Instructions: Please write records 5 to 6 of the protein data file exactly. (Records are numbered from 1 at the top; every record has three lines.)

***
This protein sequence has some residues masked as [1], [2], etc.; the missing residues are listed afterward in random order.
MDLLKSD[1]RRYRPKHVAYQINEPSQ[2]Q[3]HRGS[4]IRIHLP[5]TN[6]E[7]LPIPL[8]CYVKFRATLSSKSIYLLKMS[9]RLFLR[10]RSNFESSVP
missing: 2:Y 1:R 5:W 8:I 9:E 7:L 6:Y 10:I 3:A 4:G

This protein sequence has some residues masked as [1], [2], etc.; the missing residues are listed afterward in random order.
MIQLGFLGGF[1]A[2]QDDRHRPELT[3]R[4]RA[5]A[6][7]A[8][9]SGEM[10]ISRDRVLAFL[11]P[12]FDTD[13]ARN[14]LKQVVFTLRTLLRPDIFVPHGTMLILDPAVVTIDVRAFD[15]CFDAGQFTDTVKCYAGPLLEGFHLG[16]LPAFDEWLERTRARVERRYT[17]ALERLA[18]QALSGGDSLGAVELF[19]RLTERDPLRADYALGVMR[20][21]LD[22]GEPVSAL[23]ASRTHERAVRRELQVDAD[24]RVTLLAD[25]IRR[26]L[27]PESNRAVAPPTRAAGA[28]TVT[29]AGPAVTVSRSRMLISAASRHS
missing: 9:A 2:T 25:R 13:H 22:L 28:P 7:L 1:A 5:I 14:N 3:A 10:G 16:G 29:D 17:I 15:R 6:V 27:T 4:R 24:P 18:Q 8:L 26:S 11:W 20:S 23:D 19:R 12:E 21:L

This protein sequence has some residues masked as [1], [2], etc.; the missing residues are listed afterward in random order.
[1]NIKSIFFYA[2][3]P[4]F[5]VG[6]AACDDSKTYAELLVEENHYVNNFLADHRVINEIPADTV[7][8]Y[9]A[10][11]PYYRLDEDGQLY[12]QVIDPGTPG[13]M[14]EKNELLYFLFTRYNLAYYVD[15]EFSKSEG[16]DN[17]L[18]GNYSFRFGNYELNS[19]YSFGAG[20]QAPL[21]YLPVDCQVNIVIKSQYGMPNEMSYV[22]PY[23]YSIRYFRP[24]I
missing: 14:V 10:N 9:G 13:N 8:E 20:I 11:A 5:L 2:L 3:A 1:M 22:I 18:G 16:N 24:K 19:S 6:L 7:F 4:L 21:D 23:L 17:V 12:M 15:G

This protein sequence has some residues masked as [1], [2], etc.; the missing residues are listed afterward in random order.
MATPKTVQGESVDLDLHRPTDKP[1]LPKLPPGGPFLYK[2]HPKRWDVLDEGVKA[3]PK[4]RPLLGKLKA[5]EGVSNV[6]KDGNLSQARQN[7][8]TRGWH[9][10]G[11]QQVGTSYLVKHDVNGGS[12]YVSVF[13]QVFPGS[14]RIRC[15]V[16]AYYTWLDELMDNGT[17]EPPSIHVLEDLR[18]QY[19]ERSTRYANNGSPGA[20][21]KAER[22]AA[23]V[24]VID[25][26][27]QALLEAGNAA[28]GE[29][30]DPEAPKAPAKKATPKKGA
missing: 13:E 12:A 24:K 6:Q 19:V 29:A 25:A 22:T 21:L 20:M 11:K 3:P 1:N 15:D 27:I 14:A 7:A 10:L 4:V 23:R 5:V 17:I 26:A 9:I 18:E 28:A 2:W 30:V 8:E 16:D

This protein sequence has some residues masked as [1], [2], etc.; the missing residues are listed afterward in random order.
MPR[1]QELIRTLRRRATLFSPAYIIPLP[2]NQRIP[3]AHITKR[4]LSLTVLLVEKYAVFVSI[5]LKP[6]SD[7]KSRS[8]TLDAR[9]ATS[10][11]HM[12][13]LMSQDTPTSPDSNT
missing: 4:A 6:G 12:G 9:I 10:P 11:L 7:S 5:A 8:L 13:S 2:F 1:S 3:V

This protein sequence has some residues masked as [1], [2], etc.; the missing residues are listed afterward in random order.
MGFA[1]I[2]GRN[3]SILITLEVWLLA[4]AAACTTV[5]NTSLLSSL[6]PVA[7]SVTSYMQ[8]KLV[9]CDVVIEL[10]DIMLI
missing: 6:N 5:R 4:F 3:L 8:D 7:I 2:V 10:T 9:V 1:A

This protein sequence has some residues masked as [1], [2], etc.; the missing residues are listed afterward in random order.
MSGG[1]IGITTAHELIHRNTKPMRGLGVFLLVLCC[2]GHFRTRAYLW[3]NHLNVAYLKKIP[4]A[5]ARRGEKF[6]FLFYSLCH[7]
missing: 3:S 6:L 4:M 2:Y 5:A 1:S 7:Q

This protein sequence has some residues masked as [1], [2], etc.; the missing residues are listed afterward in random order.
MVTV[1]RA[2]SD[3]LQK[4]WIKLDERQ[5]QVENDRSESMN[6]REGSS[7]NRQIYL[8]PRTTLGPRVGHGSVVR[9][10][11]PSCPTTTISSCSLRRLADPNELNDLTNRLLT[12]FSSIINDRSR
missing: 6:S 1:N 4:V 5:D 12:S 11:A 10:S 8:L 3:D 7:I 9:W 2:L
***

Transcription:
This protein sequence has some residues masked as [1], [2], etc.; the missing residues are listed afterward in random order.
MPR[1]QELIRTLRRRATLFSPAYIIPLP[2]NQRIP[3]AHITKR[4]LSLTVLLVEKYAVFVSI[5]LKP[6]SD[7]KSRS[8]TLDAR[9]ATS[10][11]HM[12][13]LMSQDTPTSPDSNT
missing: 4:A 6:G 12:G 9:I 10:P 11:L 7:S 5:A 8:L 13:S 2:F 1:S 3:V

This protein sequence has some residues masked as [1], [2], etc.; the missing residues are listed afterward in random order.
MGFA[1]I[2]GRN[3]SILITLEVWLLA[4]AAACTTV[5]NTSLLSSL[6]PVA[7]SVTSYMQ[8]KLV[9]CDVVIEL[10]DIMLI
missing: 6:N 5:R 4:F 3:L 8:D 7:I 2:V 10:T 9:V 1:A